Although genome sequencing has greatly aided marker-assisted breeding, it still takes a number of generations to produce crops with altered traits. Conventional genetic modification allows for individual or multiple genes to be transformed into crops. A recent exemplar of this is Golden Rice. However in many crop plants, limitations with transformation efficiency and also the current regulatory environment make the use of transgenic technology more onerous than ordinarily envisioned.
Genome editing has the potential to overcome these limitations by precisely targeting genes of interest in early generations. In addition, as ‘gene editor’ proteins can then be crossed out of your crop, it leaves no ‘transgenic’ residue and should, in theory, be subject to different regulations to conventional genetically modified. This is the current opinion of the BBSRC.
Broadly speaking, genome editing technologies rely on molecular mechanisms that precisely target specific DNA sequences and then use nuclease activity to cut those sequences. The target cells’ DNA-repair mechanisms will then ‘fix’ this mistake, but will often do this imperfectly, introducing mutations that alter the activity of the subsequently produced protein.
There are three broad types of genome editing that are being used in plants, namely zinc finger nucleases (ZFN), transcription activator–like effector nucleases (TALENs) or the clustered regularly interspaced short palindromic repeats (CRISPR)/CRISPR-associated system (CAS). ZFNs are comprised of a DNA binding sequence (the zinc finger) linked to a nuclease domain that cuts the DNA.
ZFNs have been used in a variety of organisms but their molecular construction can be non-trivial and therefore more difficult to use than other technologies.
TALENs use a bacterial system that evolved to target expression of host genes by precisely binding to host DNA sequences. When this targeting-protein is linked to a nuclease, precise cuts can be made at a specified sequence. Although this technique has been widely used in animals, to date there have been few examples of its use in plants.
The latest and most popular genome editing technology is the CRISPR-Cas system. This is based on an adaptive bacterial immune response and relies on a single Cas9 nuclease targeting a specific sequence defined by a single guide RNA (sgRNA). The ease of changing the specificity of the nuclease by altering the sgRNA makes this an attractive option for researchers. Unfortunately this system also includes a certain amount of tolerance to mismatches between the sgRNA and the target DNA sequence so can be prone to generation of off-target mutations, which might lead to unintended phenotypic consequences.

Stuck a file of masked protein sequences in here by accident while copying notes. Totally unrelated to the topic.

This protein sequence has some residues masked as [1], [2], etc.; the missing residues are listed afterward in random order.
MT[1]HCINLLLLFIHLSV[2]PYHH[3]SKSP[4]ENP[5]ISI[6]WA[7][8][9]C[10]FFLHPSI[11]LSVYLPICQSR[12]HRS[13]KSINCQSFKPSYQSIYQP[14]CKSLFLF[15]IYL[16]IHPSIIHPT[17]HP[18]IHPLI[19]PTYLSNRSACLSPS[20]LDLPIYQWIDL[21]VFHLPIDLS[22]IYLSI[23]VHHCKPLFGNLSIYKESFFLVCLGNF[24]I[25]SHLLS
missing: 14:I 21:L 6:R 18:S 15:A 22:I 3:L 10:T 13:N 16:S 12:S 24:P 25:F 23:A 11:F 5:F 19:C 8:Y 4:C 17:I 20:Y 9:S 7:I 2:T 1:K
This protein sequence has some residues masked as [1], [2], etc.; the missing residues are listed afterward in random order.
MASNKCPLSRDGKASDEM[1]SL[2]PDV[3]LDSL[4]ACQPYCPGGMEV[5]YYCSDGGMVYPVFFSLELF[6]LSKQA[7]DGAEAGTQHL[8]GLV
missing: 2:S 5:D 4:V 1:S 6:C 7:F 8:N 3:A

Use of this system requires a high level of quality control, to ensure that only the target sequences have been mutated. However, as knowledge of the system increases it will improve our ability to guarantee precise targeting. Another benefit of the CRISPR-Cas system comes in the ability to target gene families that share the 20mer sgRNA sequence. In theory this will mean that a single sgRNA-Cas9 transformation could target an entire family of genes.
Although each of these genome editing technologies holds great promise as methods of crop improvement, many technical aspects have yet to be optimized.
For this reason it is an ideal time for Plant Methods to support a thematic series on ‘Plant Genome Editing’, to review the current state of the field and to highlight recent advances in this technology.
This is timed to coincide with a CRISPR workshop jointly organized by the GARNet and OpenPlant networks, supported by Plant Methods and bringing world experts together to introduce and discuss the technology with those interested in adopting it in their own research programs.
The deadline for applications is Monday August 10th and registration details can be found here.